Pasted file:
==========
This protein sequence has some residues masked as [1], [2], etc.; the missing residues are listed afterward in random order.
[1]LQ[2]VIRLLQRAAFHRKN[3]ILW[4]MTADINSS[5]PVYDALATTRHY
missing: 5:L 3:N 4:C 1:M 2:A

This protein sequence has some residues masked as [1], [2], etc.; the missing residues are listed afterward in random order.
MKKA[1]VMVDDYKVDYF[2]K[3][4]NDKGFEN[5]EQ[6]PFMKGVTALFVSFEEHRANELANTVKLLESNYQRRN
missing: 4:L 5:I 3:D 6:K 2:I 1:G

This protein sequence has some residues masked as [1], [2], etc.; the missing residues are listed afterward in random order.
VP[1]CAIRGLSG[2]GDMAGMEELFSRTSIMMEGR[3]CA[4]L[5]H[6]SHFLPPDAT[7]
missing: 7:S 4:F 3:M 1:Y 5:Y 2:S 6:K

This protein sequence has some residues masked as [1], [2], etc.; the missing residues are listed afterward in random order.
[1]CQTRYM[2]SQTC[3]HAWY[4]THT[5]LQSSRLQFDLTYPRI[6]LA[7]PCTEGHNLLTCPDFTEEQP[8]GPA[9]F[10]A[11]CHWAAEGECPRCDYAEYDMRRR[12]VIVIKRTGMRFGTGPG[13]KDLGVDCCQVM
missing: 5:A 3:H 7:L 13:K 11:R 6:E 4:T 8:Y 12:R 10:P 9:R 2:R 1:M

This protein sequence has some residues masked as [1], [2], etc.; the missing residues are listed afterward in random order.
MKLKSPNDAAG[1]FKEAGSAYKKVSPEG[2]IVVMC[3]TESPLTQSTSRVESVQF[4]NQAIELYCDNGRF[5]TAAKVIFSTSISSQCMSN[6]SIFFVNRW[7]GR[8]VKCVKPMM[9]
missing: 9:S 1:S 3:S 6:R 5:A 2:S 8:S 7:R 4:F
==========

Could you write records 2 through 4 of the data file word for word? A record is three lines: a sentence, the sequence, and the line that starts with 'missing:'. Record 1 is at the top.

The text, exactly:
This protein sequence has some residues masked as [1], [2], etc.; the missing residues are listed afterward in random order.
MKKA[1]VMVDDYKVDYF[2]K[3][4]NDKGFEN[5]EQ[6]PFMKGVTALFVSFEEHRANELANTVKLLESNYQRRN
missing: 4:L 5:I 3:D 6:K 2:I 1:G

This protein sequence has some residues masked as [1], [2], etc.; the missing residues are listed afterward in random order.
VP[1]CAIRGLSG[2]GDMAGMEELFSRTSIMMEGR[3]CA[4]L[5]H[6]SHFLPPDAT[7]
missing: 7:S 4:F 3:M 1:Y 5:Y 2:S 6:K

This protein sequence has some residues masked as [1], [2], etc.; the missing residues are listed afterward in random order.
[1]CQTRYM[2]SQTC[3]HAWY[4]THT[5]LQSSRLQFDLTYPRI[6]LA[7]PCTEGHNLLTCPDFTEEQP[8]GPA[9]F[10]A[11]CHWAAEGECPRCDYAEYDMRRR[12]VIVIKRTGMRFGTGPG[13]KDLGVDCCQVM
missing: 5:A 3:H 7:L 13:K 11:R 6:E 4:T 8:Y 12:R 10:P 9:R 2:R 1:M